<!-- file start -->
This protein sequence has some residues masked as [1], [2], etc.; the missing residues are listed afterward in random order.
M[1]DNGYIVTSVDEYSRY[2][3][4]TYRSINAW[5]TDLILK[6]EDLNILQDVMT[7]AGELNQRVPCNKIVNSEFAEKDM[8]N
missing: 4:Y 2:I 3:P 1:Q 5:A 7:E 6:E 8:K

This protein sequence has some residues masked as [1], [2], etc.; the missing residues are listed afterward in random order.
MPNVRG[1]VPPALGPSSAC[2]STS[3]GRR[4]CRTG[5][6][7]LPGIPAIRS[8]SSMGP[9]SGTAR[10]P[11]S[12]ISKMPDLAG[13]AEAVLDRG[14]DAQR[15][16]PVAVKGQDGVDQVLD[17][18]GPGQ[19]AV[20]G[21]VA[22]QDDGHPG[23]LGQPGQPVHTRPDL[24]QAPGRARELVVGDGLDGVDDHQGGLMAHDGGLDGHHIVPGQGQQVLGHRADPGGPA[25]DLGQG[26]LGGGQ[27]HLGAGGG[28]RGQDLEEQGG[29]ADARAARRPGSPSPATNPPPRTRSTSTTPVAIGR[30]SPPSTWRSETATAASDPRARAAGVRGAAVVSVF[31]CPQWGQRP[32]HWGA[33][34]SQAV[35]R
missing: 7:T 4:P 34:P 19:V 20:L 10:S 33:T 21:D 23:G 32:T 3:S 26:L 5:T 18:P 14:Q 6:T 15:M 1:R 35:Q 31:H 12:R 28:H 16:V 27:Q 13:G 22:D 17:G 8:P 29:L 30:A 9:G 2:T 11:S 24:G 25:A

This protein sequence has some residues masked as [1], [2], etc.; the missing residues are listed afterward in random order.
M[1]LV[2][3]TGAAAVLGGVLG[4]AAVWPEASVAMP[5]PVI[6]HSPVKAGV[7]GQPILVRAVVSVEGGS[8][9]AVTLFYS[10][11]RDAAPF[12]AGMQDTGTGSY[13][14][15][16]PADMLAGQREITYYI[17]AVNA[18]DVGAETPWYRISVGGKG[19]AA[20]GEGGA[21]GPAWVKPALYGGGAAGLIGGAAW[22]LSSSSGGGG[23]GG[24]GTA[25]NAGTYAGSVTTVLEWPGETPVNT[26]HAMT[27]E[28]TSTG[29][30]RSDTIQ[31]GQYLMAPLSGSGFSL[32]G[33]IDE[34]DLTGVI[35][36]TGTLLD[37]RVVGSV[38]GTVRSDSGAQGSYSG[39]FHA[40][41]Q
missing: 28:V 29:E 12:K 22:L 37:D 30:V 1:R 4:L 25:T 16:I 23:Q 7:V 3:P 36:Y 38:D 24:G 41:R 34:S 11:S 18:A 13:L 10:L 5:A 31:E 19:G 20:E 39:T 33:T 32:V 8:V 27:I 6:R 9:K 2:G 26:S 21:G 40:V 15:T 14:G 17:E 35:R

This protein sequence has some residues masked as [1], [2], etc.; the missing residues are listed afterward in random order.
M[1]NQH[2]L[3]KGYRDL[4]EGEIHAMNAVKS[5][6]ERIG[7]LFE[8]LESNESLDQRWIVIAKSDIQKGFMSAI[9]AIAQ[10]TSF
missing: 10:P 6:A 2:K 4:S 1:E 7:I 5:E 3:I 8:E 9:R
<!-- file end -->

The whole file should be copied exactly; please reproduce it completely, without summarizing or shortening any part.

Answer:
This protein sequence has some residues masked as [1], [2], etc.; the missing residues are listed afterward in random order.
M[1]DNGYIVTSVDEYSRY[2][3][4]TYRSINAW[5]TDLILK[6]EDLNILQDVMT[7]AGELNQRVPCNKIVNSEFAEKDM[8]N
missing: 4:Y 2:I 3:P 1:Q 5:A 7:E 6:E 8:K

This protein sequence has some residues masked as [1], [2], etc.; the missing residues are listed afterward in random order.
MPNVRG[1]VPPALGPSSAC[2]STS[3]GRR[4]CRTG[5][6][7]LPGIPAIRS[8]SSMGP[9]SGTAR[10]P[11]S[12]ISKMPDLAG[13]AEAVLDRG[14]DAQR[15][16]PVAVKGQDGVDQVLD[17][18]GPGQ[19]AV[20]G[21]VA[22]QDDGHPG[23]LGQPGQPVHTRPDL[24]QAPGRARELVVGDGLDGVDDHQGGLMAHDGGLDGHHIVPGQGQQVLGHRADPGGPA[25]DLGQG[26]LGGGQ[27]HLGAGGG[28]RGQDLEEQGG[29]ADARAARRPGSPSPATNPPPRTRSTSTTPVAIGR[30]SPPSTWRSETATAASDPRARAAGVRGAAVVSVF[31]CPQWGQRP[32]HWGA[33][34]SQAV[35]R
missing: 7:T 4:P 34:P 19:V 20:L 10:S 33:T 21:D 23:G 32:T 3:S 26:L 5:T 18:P 14:Q 6:T 15:M 1:R 35:Q 31:H 12:R 28:H 16:V 27:Q 13:G 22:D 17:G 8:P 29:L 30:A 9:G 2:T 11:S 24:G 25:A

This protein sequence has some residues masked as [1], [2], etc.; the missing residues are listed afterward in random order.
M[1]LV[2][3]TGAAAVLGGVLG[4]AAVWPEASVAMP[5]PVI[6]HSPVKAGV[7]GQPILVRAVVSVEGGS[8][9]AVTLFYS[10][11]RDAAPF[12]AGMQDTGTGSY[13][14][15][16]PADMLAGQREITYYI[17]AVNA[18]DVGAETPWYRISVGGKG[19]AA[20]GEGGA[21]GPAWVKPALYGGGAAGLIGGAAW[22]LSSSSGGGG[23]GG[24]GTA[25]NAGTYAGSVTTVLEWPGETPVNT[26]HAMT[27]E[28]TSTG[29][30]RSDTIQ[31]GQYLMAPLSGSGFSL[32]G[33]IDE[34]DLTGVI[35][36]TGTLLD[37]RVVGSV[38]GTVRSDSGAQGSYSG[39]FHA[40][41]Q
missing: 28:V 29:E 12:K 22:L 37:D 30:V 1:R 4:L 25:T 16:I 23:Q 7:V 3:P 36:Y 38:D 24:G 41:R 34:S 11:S 18:A 13:L 10:L 5:A 31:E 19:G 20:E 39:T 33:T 32:V 8:V 27:I 6:R 9:K 2:G 26:S 21:G 40:V 15:T 14:G 17:E 35:R

This protein sequence has some residues masked as [1], [2], etc.; the missing residues are listed afterward in random order.
M[1]NQH[2]L[3]KGYRDL[4]EGEIHAMNAVKS[5][6]ERIG[7]LFE[8]LESNESLDQRWIVIAKSDIQKGFMSAI[9]AIAQ[10]TSF
missing: 10:P 6:A 2:K 4:S 1:E 7:I 5:E 3:I 8:E 9:R